Cancer Chemo and Me – an exhibition
Our new exhibition opens on 14 June at St Christopher’s CARE. Artist Griselda Mussett tells us what inspired her very personal collection of work.
This summer, visitors to St Christopher’s CARE will be greeted by a powerful exhibition addressing a subject that touches us all: Cancer, Chemo and Me, by artist Griselda Mussett. In advance of the opening, Griselda shared her inspiration and her hopes for how people will respond to the collection of photographs, drawings and paintings.
Griselda was diagnosed with cancer in July 2021 and soon after underwent what she describes as a very gruelling course of chemotherapy. A friend gave her a pad of paper and she dug out some pastels.
“Then I just started drawing as I lay there in bed,” says Griselda.
“I wasn’t intending for it to be an account of my illness. Then when I finished that round of treatment I realised that the series of drawings I’d done represented a story, even though it wasn’t designed like that.”
The story the 33 pastel drawings represent is that of feeling drained and disconnected and then, gradually, as the toxins left her body, the arrival of a little eye or bird motif symbolises her recovery.
While not representative of all of them by any means, that sense of positivity is also evident in the final few of the 25 self-portrait photographs Griselda took too.
She adds: “If I’m honest, some of them are quite scary as they reflect my state of mind when I was feeling grim. They explore how I really felt being ill and having the chemo. And then they also capture the sense of healing as my hair grew back.”
As well as the pastel drawings and photographs, the exhibition features nine square panels of single colour. The central panel has 27 coats of orange paint. Griselda says the visible imperfections that start to appear are a metaphor for life.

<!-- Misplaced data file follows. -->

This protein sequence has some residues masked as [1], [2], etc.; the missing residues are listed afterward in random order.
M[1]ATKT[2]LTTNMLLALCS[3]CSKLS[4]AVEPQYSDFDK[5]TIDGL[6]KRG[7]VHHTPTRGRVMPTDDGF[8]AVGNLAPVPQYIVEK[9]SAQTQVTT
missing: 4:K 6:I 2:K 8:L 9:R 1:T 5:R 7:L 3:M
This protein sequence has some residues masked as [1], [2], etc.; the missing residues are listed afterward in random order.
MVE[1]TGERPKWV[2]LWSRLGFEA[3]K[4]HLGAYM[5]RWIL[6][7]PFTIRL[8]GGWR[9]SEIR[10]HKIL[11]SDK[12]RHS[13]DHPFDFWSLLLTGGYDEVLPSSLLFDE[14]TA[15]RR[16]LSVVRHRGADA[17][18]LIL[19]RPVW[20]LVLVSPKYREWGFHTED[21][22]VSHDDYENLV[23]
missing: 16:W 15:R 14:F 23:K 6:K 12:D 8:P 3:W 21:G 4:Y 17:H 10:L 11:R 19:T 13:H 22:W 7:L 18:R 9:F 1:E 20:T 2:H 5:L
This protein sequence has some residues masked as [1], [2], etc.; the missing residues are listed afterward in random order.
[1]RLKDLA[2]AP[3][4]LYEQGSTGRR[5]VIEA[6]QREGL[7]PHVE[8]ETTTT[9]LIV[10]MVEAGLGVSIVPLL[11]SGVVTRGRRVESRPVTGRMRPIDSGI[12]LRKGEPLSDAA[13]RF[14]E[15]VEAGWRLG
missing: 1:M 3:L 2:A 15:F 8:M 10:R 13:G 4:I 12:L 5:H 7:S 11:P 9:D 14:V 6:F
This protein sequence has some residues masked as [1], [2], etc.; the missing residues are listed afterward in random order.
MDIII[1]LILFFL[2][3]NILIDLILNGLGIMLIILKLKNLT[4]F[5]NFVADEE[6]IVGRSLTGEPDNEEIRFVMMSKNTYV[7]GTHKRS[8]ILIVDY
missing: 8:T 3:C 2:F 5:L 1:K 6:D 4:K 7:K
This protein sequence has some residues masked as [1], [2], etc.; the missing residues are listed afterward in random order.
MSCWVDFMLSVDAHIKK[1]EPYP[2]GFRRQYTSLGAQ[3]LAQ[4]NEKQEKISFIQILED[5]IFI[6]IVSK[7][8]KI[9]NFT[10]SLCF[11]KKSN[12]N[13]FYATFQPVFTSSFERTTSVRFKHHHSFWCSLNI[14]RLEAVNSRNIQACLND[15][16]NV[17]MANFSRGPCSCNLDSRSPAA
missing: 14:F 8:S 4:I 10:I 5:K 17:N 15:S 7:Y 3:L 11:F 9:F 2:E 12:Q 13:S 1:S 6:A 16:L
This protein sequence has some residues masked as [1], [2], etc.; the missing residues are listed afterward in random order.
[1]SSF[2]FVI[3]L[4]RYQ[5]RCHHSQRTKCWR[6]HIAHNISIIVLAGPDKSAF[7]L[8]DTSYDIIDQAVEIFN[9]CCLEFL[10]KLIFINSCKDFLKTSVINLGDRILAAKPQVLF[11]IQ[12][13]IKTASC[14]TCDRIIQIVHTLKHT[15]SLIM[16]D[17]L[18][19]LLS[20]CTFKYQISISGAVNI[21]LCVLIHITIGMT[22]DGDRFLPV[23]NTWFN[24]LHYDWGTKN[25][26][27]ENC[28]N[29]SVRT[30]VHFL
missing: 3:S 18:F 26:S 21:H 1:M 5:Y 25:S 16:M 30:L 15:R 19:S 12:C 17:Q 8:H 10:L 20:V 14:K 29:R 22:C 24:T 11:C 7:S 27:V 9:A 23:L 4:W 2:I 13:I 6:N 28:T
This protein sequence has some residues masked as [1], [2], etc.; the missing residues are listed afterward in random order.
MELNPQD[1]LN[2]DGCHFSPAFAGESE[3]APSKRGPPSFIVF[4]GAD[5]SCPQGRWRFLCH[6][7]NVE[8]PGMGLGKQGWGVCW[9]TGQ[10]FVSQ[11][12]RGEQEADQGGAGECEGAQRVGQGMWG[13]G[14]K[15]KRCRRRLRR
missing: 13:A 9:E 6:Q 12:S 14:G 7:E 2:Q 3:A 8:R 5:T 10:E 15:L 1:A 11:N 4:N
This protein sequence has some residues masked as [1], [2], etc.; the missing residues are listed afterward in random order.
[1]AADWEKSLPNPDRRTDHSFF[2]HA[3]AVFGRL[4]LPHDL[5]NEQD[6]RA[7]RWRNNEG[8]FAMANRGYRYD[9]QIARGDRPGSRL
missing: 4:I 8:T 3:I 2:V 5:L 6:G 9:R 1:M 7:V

Taken together as a body of work, she says it’s touched people more than anything else she’s ever done.
“It’s about something universal – knowledge of death – we all know about it, but no one talks about it.”
This will be the second time the works have been exhibited, after a short show in Griselda’s hometown, Faversham in Kent, which her friend and fellow artist Bob Lamoon persuaded her to put on.
“It’s quite exposing and intimate and in a way a bit confrontational, but to my amazement, people were really moved, they were flabbergasted and cried, and we sold a lot of prints,” adds Griselda. “I guess it was a measure of how much the pictures spoke to people.
“People don’t talk enough about cancer even though everyone knows someone who has it. It’s a big grey area for people that they’re frightened of, but they won’t speak about it. Anyone can relate to these pictures, they’re timeless and completely accessible and while they do contain some dark material they definitely end on a positive note.”
Griselda is currently receiving palliative care at Kent and Canterbury Hospital and is looking forward to the exhibition in St Christopher’s CARE and to sharing these personal pictures that reflect a universal experience with many visitors.
“I hope they understand it’s an exercise about the process of being told you’re very ill and about treatment that may or not be successful. Yes, it’s scary but it doesn’t have to be devastating. You don’t have to stay enslaved to the bleak feelings. In fact, my daily response is one of deep gratitude to the doctors and nurses, my family and friends.”
The exhibition opens in St Christopher’s CARE on Wednesday 14 June 2023 3.30pm – 5pm. Prints of the works will also be available to buy for £25, of which £10 will be donated to the hospice. Please email firstname.lastname@example.org if you would like to attend.
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